The best novels with descriptions of food that will make your mouth water

Sarah Moore Fitzgerald Author Of The Apple Tart of Hope
By Sarah Moore Fitzgerald

Who am I?

I'm a novelist and academic with a passion for food. I’ve always been fascinated by people’s favourite recipes, their signature dishes, or the way they behave around food. (As a novelist, if I’m ever stuck with a story, thinking about food really helps to sharpen my understanding of a particular character or a setting.) To me, food is memory, belonging, connection. Most importantly, in a world that can be so unpredictable and chaotic, cooking food is such a soothing, knowable act. As Nora Ephron puts it: "…if you melt butter and add flour and then hot stock, it will get thick! It’s a sure thing! It’s a sure thing in a world where nothing is sure."

I wrote...

The Apple Tart of Hope

By Sarah Moore Fitzgerald,

Book cover of The Apple Tart of Hope

What is my book about?

Oscar Dunleavy, who used to make the world's most perfect apple tarts, is missing, presumed dead. No one seems too surprised, except for Meg, his best friend, and his little brother Stevie. Surrounded by grief and confusion, Meg and Stevie are determined to find out what happened to Oscar, and together they learn about loyalty and friendship, the power of never giving up hope and the magic of perfectly baked, homemade apple tarts.

The books I picked & why

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By Nora Ephron,

Book cover of Heartburn

Why this book?

It took me a while to realise the thing that so many of my favourite novels have in common, and that thing is food. My first pick is a classic. While Nora Ephron’s Heartburn focuses on the breakup of a marriage, the protagonist’s relationship with food and with her most-loved recipes is a subplot about how the comforts of good cooking can help us through the toughest times in life. Not only does Heartburn contain wisdom about resilience and agency in the face of life crises, it also reveals the best way to roast almonds, mash potatoes, make key lime pie. This book will change your life, if only because it's a recipe for Linguine Alla Cecca. 


By Joanne Harris,

Book cover of Chocolat

Why this book?

This is an enchanting novel about transformation, generosity, small acts of kindness, the complexities of human nature – and chocolate. What I think I love most about this book are the food-related perceptions of the protagonist, Vianne, a new arrival in a small French town. She learns about the people there by observing their relationship with food. Who keeps treats to themselves? Who shares them readily? How can food give us hints about the essence of someone’s soul? She describes one character as the kind of man who breaks a biscuit in two so he can keep the other half for later, which amazingly, tells us everything we need to know.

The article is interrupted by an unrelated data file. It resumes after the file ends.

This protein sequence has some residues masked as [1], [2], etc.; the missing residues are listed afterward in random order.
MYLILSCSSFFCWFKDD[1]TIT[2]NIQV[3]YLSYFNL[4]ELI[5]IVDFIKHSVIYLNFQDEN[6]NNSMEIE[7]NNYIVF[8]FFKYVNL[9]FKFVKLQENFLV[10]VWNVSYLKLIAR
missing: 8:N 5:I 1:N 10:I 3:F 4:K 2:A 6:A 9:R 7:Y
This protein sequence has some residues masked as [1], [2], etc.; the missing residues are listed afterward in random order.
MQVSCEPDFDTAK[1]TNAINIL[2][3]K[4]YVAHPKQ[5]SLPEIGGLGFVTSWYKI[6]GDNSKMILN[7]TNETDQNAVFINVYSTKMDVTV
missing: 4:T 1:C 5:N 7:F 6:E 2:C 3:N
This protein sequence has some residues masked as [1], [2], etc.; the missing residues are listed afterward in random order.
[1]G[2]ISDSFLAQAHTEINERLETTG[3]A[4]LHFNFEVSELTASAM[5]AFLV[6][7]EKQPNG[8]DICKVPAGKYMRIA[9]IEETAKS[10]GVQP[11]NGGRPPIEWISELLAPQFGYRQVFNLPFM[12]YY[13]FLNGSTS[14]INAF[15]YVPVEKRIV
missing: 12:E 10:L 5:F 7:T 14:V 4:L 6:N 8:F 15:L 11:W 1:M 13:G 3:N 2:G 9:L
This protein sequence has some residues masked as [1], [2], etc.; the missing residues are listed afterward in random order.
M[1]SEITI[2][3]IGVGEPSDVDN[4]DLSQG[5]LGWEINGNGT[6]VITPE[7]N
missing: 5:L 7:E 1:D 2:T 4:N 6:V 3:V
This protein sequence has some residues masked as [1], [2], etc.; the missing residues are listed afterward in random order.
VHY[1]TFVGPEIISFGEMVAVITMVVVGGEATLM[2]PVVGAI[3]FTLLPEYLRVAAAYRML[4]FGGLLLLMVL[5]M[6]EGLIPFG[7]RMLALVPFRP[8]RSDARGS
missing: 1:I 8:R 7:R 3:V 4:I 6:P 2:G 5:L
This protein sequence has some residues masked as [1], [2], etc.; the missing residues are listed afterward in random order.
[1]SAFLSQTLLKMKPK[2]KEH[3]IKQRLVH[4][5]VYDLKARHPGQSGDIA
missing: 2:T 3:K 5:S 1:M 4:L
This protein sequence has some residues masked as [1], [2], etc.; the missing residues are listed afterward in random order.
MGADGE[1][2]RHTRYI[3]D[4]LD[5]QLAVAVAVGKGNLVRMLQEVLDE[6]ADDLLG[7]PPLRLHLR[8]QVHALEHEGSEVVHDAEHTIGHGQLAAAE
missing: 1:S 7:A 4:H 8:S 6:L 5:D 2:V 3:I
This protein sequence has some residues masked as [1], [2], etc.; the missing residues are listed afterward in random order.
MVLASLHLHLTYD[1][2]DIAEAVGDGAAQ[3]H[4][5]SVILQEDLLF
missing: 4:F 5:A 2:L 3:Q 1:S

The Particular Sadness of Lemon Cake

By Aimee Bender,

Book cover of The Particular Sadness of Lemon Cake

Why this book?

This is a gem of a book: perceptive, quirky, clear-eyed, and dark. Bender uses the tradition and taste of food, starting with her mother’s lemon cake recipe as a mysterious access point that unlocks the complicated secrets of the heart. It’s clever and stunningly written, deceptively deep but also sensuously thrilling. "I reached to the side of the cake pan, to the least obvious part, and pulled off a small warm spongy chunk of deep gold. Iced it all over with chocolate. Popped the whole thing into my mouth."

Charlie and the Chocolate Factory

By Roald Dahl, Quentin Blake (illustrator),

Book cover of Charlie and the Chocolate Factory

Why this book?

Charlie Bucket’s life is grim. "There wasn’t even enough money to buy proper food at all. The only meals they could afford were bread and margarine for breakfast, boiled potatoes and cabbage for lunch and cabbage soup for supper." But all that’s about to change. Once he’s been introduced to everlasting gobstoppers, a river of chocolate, three-course-dinner chewing gum, and lickable wallpaper, there’s no going back. Not to mention the whipple scrumptious fudgemallow delight.

The Very Hungry Caterpillar

By Eric Carle,

Book cover of The Very Hungry Caterpillar

Why this book?

A beloved classic picture book about a very hungry caterpillar who (spoiler alert) nourishes his way to becoming a beautiful butterfly. It’s a simple but compelling story of transformation, told with elegance and humour  - and a total joy for very young children. The very specific list of food (apple, pears, plums, strawberries, oranges, chocolate cake, cherry pie) makes it an immersive close-up experience. From the very start ("In the light of the moon, a little egg sat on a leaf.") its words and pictures are vivid and enchanting. A read-aloud delight full of texture, variety, and colour. 

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